Explanation:
Since Javascript doesn’t have a tuples type, functions for tuples, lists and sets wasn’t a high priority in the language specification.
Otherwise, similar behavior is accessible in a straightforward manner via Array map in JS >1.6. (map is actually often implemented by JS engine makers in many >JS 1.4 engines, despite not specified).
The major difference to Python’s zip, izip,… results from map‘s functional style, since map requires a function-argument. Additionally it is a function of the Array-instance. One may use Array.prototype.map instead, if an extra declaration for the input is an issue.

Related:  JavaScript private methods

Example:

_tarrin = [0..constructor, function(){}, false, undefined, '', 100, 123.324,
         2343243243242343242354365476453654625345345, 'sdf23423dsfsdf',
         'sdf2324.234dfs','234,234fsf','100,100','100.100']
_parseInt = function(i){return parseInt(i);}
_tarrout = _tarrin.map(_parseInt)
_tarrin.map(function(e,i,a){return [e, _tarrout[i]]})

Result:

//'('+_tarrin.map(function(e,i,a){return [e, _tarrout[i]]}).join('),\n(')+')'
>>
(function Number() { [native code] },NaN),
(function (){},NaN),
(false,NaN),
(,NaN),
(,NaN),
(100,100),
(123.324,123),
(2.3432432432423434e+42,2),
(sdf23423dsfsdf,NaN),
(sdf2324.234dfs,NaN),
(234,234fsf,234),
(100,100,100),
(100.100,100)

Related Performance:

Using map over for-loops:

See: What is the most efficient way of merging [1,2] and [7,8] into [[1,7], [2,8]]

zip tests

Note: the base types such as false and undefined do not posess a prototypal object-hierarchy and thus do not expose a toString function. Hence these are shown as empty in the output.
As parseInt‘s second argument is the base/number radix, to which to convert the number to, and since map passes the index as the second argument to its argument-function, a wrapper function is used.

Solution 4:

Along other Python-like functions, pythonic offers a zip function, with the extra benefit of returning a lazy evaluated Iterator, similar to the behaviour of its Python counterpart:

import {zip, zipLongest} from 'pythonic';

const arr1 = ['a', 'b'];
const arr2 = ['c', 'd', 'e'];
for (const [first, second] of zip(arr1, arr2))
    console.log(`first: ${first}, second: ${second}`);
// first: a, second: c
// first: b, second: d

for (const [first, second] of zipLongest(arr1, arr2))
    console.log(`first: ${first}, second: ${second}`);
// first: a, second: c
// first: b, second: d
// first: undefined, second: e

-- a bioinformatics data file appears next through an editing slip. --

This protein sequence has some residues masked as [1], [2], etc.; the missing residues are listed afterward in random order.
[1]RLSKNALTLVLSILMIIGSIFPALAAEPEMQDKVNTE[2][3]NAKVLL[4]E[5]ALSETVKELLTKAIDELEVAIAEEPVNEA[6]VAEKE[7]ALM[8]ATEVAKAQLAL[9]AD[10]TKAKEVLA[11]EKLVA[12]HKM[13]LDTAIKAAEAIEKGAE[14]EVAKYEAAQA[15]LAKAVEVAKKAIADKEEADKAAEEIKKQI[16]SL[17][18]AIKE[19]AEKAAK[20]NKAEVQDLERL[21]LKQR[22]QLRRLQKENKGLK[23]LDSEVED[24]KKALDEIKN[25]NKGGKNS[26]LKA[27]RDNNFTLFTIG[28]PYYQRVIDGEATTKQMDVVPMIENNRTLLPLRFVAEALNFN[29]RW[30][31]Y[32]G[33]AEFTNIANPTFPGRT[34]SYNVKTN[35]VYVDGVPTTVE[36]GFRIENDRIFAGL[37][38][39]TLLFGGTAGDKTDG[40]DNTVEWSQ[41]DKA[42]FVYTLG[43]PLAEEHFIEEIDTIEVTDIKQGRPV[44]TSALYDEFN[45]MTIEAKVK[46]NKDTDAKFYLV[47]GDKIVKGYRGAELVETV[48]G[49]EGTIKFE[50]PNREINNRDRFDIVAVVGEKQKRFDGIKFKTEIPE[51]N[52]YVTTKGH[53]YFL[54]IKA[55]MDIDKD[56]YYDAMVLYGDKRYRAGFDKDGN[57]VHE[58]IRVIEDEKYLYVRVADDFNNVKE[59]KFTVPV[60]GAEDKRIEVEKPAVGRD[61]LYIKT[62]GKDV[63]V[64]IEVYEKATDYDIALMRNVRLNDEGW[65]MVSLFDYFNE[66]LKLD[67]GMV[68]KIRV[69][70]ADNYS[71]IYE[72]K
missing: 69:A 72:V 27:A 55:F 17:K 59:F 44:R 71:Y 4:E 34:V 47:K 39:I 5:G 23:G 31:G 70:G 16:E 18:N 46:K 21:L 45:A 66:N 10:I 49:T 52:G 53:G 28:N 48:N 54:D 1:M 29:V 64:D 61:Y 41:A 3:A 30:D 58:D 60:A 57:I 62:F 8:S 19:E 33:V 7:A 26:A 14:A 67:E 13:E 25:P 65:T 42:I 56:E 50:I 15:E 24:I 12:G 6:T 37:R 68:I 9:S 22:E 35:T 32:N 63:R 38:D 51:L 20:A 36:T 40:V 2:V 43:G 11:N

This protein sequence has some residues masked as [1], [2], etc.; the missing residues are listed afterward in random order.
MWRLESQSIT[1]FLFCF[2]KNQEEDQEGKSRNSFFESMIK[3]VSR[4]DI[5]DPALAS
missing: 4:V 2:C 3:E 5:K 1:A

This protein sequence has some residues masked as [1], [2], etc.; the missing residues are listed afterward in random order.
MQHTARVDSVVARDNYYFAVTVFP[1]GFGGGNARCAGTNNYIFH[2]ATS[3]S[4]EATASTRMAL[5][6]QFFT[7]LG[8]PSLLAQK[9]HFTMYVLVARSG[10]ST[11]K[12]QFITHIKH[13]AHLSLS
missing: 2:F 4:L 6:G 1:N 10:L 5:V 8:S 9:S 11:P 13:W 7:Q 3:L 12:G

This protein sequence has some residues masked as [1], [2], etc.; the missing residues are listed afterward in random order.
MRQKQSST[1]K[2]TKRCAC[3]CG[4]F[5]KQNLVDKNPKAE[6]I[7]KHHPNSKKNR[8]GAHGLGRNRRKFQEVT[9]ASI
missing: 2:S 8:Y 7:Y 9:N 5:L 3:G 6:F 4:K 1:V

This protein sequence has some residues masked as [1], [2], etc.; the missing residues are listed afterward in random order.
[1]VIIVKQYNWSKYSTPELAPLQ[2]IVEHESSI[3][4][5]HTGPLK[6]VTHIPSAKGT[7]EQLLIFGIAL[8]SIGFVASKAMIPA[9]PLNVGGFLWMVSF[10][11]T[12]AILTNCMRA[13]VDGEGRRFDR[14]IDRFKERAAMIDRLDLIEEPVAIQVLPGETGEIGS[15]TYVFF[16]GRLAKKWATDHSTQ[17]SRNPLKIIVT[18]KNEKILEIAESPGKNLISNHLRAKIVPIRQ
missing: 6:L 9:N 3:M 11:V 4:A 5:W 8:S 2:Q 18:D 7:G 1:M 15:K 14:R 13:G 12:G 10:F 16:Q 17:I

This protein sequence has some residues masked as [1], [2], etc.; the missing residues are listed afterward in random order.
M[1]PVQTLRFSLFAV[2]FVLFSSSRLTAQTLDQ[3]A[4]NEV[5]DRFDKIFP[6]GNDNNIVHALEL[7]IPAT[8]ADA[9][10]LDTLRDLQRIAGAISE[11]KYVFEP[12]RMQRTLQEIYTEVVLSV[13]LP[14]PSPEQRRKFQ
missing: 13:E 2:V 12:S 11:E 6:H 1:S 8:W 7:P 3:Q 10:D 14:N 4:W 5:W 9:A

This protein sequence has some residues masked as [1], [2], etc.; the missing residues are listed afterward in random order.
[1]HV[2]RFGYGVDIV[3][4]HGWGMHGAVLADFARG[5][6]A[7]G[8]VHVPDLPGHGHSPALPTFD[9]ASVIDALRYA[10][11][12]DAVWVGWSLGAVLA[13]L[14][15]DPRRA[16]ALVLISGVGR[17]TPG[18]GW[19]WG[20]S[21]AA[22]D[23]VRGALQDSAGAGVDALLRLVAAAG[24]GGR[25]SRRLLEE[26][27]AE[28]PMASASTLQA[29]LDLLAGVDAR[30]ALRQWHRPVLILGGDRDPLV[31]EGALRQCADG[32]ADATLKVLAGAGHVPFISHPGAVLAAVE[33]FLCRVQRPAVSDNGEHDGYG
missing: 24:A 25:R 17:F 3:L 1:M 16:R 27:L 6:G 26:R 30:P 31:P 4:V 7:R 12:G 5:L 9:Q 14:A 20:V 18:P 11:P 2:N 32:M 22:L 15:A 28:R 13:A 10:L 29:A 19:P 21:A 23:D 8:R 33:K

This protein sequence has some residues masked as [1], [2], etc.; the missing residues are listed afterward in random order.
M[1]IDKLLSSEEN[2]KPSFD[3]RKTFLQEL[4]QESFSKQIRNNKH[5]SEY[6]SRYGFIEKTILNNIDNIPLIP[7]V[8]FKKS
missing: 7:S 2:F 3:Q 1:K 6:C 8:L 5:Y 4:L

// unzip
const [arrayFirst, arraySecond] = [...zip(...zip(arr1, arr2))];

Disclosure I’m author and maintainer of Pythonic

Solution 5:

The Python has two functions: zip and itertools.zip_longest. Implementation on JS/ES6 is like this:

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Implementation Python`s zip on JS/ES6

const zip = (...arrays) => {
    const length = Math.min(...arrays.map(arr => arr.length));
    return Array.from({ length }, (value, index) => arrays.map((array => array[index])));
};

Results:

console.log(zip(
    [1, 2, 3, 'a'],
    [667, false, -378, '337'],
    [111],
    [11, 221]
));

[ [ 1, 667, 111, 11 ] ]

console.log(zip(
    [1, 2, 3, 'a'],
    [667, false, -378, '337'],
    [111, 212, 323, 433, '1111']
));

[ [ 1, 667, 111 ], [ 2, false, 212 ], [ 3, -378, 323 ], [ ‘a’,
‘337’, 433 ] ]

console.log(zip(
    [1, 2, 3, 'a'],
    [667, false, -378, '337'],
    [111],
    []
));

[]

Implementation Python`s zip_longest on JS/ES6

(https://docs.python.org/3.5/library/itertools.html?highlight=zip_longest#itertools.zip_longest)

const zipLongest = (placeholder = undefined, ...arrays) => {
    const length = Math.max(...arrays.map(arr => arr.length));
    return Array.from(
        { length }, (value, index) => arrays.map(
            array => array.length - 1 >= index ? array[index] : placeholder
        )
    );
};

Results:

console.log(zipLongest(
    undefined,
    [1, 2, 3, 'a'],
    [667, false, -378, '337'],
    [111],
    []
));

[ [ 1, 667, 111, undefined ], [ 2, false, undefined, undefined ],
[ 3, -378, undefined, undefined ], [ ‘a’, ‘337’, undefined,
undefined ] ]

console.log(zipLongest(
    null,
    [1, 2, 3, 'a'],
    [667, false, -378, '337'],
    [111],
    []
));

[ [ 1, 667, 111, null ], [ 2, false, null, null ], [ 3, -378,
null, null ], [ ‘a’, ‘337’, null, null ] ]

console.log(zipLongest(
    'Is None',
    [1, 2, 3, 'a'],
    [667, false, -378, '337'],
    [111],
    []
));

[ [ 1, 667, 111, ‘Is None’ ], [ 2, false, ‘Is None’, ‘Is None’ ],
[ 3, -378, ‘Is None’, ‘Is None’ ], [ ‘a’, ‘337’, ‘Is None’, ‘Is
None’ ] ]

Solution 6:

Modern ES6 example with a generator:

function *zip (...iterables){
    let iterators = iterables.map(i => i[Symbol.iterator]() )
    while (true) {
        let results = iterators.map(iter => iter.next() )
        if (results.some(res => res.done) ) return
        else yield results.map(res => res.value )
    }
}

First, we get a list of iterables as iterators. This usually happens transparently, but here we do it explicitly, as we yield step-by-step until one of them is exhausted. We check if any of results (using the .some() method) in the given array is exhausted, and if so, we break the while loop.